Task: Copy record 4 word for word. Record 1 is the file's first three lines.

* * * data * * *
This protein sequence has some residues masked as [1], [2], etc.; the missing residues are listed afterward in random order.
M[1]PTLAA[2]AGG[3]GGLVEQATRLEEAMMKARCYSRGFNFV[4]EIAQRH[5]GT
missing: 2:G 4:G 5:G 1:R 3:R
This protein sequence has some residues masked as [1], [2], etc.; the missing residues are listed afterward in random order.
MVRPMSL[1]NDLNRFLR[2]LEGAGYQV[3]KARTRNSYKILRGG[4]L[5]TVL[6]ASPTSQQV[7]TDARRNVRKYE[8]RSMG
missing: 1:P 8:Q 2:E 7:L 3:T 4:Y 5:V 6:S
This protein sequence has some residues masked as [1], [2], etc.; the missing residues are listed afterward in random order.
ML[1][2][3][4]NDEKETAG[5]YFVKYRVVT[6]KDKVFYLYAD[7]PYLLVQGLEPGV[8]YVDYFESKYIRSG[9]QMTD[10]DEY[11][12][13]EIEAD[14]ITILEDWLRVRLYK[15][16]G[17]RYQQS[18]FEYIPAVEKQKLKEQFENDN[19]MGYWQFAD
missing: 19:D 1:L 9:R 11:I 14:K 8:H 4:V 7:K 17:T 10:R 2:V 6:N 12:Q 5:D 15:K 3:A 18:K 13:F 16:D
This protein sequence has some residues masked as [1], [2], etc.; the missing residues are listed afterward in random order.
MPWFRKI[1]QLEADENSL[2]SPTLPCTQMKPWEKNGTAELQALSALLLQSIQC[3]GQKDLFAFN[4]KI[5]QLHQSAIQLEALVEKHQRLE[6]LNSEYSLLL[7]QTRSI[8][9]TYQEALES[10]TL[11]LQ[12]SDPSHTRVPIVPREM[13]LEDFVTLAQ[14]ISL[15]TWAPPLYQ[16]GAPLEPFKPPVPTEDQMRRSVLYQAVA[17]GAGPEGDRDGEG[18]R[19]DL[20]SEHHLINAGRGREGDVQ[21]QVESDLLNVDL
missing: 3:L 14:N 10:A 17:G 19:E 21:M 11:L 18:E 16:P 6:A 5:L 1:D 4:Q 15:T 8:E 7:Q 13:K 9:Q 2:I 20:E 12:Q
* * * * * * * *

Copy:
This protein sequence has some residues masked as [1], [2], etc.; the missing residues are listed afterward in random order.
MPWFRKI[1]QLEADENSL[2]SPTLPCTQMKPWEKNGTAELQALSALLLQSIQC[3]GQKDLFAFN[4]KI[5]QLHQSAIQLEALVEKHQRLE[6]LNSEYSLLL[7]QTRSI[8][9]TYQEALES[10]TL[11]LQ[12]SDPSHTRVPIVPREM[13]LEDFVTLAQ[14]ISL[15]TWAPPLYQ[16]GAPLEPFKPPVPTEDQMRRSVLYQAVA[17]GAGPEGDRDGEG[18]R[19]DL[20]SEHHLINAGRGREGDVQ[21]QVESDLLNVDL
missing: 3:L 14:N 10:A 17:G 19:E 21:M 11:L 18:E 16:P 6:A 5:L 1:D 4:Q 15:T 8:E 7:Q 13:K 9:Q 2:I 20:E 12:Q